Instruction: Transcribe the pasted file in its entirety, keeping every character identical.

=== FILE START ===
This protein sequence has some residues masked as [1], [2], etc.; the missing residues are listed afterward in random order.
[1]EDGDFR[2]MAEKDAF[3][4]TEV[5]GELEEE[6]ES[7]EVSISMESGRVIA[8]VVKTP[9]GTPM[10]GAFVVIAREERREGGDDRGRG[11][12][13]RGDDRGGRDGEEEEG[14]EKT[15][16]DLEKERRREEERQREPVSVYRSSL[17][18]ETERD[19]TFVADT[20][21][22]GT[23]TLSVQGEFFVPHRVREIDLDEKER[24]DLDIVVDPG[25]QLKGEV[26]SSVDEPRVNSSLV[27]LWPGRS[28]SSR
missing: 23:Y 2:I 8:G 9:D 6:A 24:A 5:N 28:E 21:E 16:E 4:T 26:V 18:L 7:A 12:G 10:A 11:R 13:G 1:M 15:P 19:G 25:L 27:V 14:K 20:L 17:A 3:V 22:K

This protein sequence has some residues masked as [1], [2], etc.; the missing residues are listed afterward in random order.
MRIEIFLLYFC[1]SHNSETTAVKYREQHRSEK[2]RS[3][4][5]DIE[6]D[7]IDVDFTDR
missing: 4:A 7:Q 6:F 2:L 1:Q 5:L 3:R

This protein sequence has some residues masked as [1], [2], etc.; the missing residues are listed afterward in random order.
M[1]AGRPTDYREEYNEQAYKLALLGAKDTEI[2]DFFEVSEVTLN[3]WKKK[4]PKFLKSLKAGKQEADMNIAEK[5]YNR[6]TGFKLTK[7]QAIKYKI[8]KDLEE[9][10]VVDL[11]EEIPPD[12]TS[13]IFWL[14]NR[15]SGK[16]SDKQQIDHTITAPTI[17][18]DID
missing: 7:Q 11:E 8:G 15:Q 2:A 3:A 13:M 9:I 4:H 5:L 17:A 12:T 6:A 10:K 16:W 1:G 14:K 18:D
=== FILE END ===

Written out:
This protein sequence has some residues masked as [1], [2], etc.; the missing residues are listed afterward in random order.
[1]EDGDFR[2]MAEKDAF[3][4]TEV[5]GELEEE[6]ES[7]EVSISMESGRVIA[8]VVKTP[9]GTPM[10]GAFVVIAREERREGGDDRGRG[11][12][13]RGDDRGGRDGEEEEG[14]EKT[15][16]DLEKERRREEERQREPVSVYRSSL[17][18]ETERD[19]TFVADT[20][21][22]GT[23]TLSVQGEFFVPHRVREIDLDEKER[24]DLDIVVDPG[25]QLKGEV[26]SSVDEPRVNSSLV[27]LWPGRS[28]SSR
missing: 23:Y 2:I 8:G 9:D 6:A 24:A 5:N 28:E 21:E 16:E 4:T 26:V 18:L 7:A 12:G 10:A 11:R 13:G 1:M 15:P 19:G 25:L 27:V 14:K 20:L 17:A 3:V 22:K

This protein sequence has some residues masked as [1], [2], etc.; the missing residues are listed afterward in random order.
MRIEIFLLYFC[1]SHNSETTAVKYREQHRSEK[2]RS[3][4][5]DIE[6]D[7]IDVDFTDR
missing: 4:A 7:Q 6:F 2:L 1:Q 5:L 3:R

This protein sequence has some residues masked as [1], [2], etc.; the missing residues are listed afterward in random order.
M[1]AGRPTDYREEYNEQAYKLALLGAKDTEI[2]DFFEVSEVTLN[3]WKKK[4]PKFLKSLKAGKQEADMNIAEK[5]YNR[6]TGFKLTK[7]QAIKYKI[8]KDLEE[9][10]VVDL[11]EEIPPD[12]TS[13]IFWL[14]NR[15]SGK[16]SDKQQIDHTITAPTI[17][18]DID
missing: 7:Q 11:E 8:G 15:Q 2:A 3:A 13:M 9:I 4:H 5:L 17:A 12:T 6:A 10:K 16:W 1:G 14:K 18:D